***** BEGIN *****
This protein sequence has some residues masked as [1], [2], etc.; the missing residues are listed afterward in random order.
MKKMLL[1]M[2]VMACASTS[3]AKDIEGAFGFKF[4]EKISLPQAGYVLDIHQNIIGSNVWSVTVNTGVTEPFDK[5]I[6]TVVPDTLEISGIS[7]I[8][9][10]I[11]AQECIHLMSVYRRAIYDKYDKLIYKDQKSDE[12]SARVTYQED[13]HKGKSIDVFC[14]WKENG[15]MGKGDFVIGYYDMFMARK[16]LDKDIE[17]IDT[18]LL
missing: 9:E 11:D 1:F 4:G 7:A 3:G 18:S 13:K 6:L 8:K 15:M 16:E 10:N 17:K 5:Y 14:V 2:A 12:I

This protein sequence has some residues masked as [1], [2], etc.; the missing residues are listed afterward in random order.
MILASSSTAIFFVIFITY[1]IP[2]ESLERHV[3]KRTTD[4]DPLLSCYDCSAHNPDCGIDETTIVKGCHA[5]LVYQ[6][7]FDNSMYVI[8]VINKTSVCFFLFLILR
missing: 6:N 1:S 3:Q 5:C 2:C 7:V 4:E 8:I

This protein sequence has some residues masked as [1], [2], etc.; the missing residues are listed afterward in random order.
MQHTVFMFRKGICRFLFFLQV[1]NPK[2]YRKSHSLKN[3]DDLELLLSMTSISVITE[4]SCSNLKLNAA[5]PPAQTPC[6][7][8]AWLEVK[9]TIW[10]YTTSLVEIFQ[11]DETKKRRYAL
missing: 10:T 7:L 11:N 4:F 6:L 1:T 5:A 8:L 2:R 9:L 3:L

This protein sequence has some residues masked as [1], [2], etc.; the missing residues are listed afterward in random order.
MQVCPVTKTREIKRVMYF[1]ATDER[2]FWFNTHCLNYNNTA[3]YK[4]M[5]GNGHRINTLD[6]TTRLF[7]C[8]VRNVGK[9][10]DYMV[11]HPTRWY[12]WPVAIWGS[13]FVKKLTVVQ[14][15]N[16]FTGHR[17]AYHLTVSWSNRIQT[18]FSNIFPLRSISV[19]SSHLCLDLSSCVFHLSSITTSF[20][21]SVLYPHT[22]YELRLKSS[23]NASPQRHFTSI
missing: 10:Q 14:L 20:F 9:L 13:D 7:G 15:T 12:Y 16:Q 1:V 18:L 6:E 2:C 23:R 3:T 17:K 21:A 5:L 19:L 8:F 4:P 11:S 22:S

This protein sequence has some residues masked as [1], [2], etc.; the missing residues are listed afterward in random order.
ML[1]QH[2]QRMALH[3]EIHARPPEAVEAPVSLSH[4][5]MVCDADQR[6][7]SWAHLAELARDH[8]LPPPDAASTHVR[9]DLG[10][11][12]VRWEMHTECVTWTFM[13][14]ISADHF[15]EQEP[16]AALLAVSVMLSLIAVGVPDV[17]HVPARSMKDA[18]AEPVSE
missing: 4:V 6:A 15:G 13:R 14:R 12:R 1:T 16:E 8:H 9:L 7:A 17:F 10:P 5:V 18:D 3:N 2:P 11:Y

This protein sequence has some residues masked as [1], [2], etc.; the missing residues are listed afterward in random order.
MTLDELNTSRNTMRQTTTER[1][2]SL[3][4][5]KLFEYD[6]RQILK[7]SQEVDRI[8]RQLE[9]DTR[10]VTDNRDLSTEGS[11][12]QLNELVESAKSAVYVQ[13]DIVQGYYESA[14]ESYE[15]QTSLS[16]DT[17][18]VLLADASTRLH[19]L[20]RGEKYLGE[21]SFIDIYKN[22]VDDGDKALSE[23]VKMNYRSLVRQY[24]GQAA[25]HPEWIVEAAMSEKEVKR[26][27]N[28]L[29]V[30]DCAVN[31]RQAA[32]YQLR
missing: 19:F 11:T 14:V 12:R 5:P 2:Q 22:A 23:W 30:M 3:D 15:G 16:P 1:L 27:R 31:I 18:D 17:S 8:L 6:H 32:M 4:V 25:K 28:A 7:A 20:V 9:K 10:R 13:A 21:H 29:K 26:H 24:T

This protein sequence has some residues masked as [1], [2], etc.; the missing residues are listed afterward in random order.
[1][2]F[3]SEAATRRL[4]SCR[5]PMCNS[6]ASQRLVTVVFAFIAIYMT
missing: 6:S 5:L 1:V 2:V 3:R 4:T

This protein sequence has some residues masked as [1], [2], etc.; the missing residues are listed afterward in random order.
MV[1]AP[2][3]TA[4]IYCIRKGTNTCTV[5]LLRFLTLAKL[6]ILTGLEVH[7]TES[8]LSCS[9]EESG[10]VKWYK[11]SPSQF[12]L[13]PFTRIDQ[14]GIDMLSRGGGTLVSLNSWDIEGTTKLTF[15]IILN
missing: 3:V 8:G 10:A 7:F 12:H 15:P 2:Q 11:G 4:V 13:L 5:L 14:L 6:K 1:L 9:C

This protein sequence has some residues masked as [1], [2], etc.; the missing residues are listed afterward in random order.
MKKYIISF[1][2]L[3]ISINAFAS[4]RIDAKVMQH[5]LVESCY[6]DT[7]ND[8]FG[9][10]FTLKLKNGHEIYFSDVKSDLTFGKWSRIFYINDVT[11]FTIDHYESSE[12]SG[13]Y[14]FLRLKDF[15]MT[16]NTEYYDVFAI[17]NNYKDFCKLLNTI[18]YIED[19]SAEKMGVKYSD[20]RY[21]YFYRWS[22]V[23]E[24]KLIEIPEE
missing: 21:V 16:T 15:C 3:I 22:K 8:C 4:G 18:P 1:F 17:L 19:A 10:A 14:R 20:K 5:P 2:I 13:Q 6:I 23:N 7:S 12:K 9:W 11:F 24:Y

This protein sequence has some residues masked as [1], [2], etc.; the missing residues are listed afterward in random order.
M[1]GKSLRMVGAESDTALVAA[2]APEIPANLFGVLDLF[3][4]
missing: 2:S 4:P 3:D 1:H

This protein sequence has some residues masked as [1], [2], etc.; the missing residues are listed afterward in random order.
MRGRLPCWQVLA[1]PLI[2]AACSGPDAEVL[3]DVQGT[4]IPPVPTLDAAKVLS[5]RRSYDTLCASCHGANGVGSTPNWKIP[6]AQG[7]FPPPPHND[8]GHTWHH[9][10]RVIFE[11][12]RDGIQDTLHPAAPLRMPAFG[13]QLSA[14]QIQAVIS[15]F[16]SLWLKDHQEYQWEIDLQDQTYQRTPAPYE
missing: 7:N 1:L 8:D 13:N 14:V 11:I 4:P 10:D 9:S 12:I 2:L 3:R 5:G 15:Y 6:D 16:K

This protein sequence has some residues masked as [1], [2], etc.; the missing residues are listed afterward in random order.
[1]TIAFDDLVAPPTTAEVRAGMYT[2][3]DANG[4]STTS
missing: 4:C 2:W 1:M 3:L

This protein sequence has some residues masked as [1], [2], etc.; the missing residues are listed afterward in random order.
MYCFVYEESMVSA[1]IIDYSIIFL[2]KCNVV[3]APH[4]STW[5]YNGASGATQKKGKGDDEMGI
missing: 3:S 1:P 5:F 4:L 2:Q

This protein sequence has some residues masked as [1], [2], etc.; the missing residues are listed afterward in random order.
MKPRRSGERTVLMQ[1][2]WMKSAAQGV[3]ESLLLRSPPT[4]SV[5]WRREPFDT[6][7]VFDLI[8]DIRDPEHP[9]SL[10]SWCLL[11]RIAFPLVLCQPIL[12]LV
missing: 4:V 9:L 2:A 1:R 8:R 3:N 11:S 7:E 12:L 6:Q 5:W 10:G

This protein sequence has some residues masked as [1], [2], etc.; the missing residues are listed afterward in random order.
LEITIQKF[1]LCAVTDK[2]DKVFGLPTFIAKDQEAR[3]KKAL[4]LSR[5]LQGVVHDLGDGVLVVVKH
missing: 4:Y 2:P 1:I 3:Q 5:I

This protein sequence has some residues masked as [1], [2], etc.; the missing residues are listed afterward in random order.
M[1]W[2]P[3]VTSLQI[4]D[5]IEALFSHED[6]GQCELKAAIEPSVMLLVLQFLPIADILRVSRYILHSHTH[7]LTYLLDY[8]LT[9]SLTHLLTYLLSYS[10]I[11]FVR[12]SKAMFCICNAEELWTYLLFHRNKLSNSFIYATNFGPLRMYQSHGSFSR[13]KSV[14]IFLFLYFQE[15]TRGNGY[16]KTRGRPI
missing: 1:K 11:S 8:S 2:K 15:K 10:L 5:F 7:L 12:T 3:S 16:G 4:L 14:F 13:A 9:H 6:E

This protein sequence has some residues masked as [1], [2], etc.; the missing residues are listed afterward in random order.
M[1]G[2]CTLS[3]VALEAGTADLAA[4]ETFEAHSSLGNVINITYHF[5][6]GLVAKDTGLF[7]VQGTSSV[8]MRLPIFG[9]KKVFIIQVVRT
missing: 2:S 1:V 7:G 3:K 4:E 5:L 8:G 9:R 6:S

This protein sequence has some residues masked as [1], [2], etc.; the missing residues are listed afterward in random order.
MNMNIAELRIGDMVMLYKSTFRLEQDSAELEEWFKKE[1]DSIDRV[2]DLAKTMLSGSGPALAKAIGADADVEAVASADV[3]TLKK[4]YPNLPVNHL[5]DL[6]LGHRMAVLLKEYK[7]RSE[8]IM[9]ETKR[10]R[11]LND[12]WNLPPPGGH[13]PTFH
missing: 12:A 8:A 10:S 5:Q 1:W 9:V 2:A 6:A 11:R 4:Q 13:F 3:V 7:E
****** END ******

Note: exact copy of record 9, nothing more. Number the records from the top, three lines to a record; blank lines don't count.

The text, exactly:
This protein sequence has some residues masked as [1], [2], etc.; the missing residues are listed afterward in random order.
MKKYIISF[1][2]L[3]ISINAFAS[4]RIDAKVMQH[5]LVESCY[6]DT[7]ND[8]FG[9][10]FTLKLKNGHEIYFSDVKSDLTFGKWSRIFYINDVT[11]FTIDHYESSE[12]SG[13]Y[14]FLRLKDF[15]MT[16]NTEYYDVFAI[17]NNYKDFCKLLNTI[18]YIED[19]SAEKMGVKYSD[20]RY[21]YFYRWS[22]V[23]E[24]KLIEIPEE
missing: 21:V 16:T 15:C 3:I 22:K 8:C 4:G 18:P 1:F 17:L 19:A 10:A 14:R 20:K 5:P 2:I 13:Q 6:I 23:N 7:S 12:K 9:W 11:F 24:Y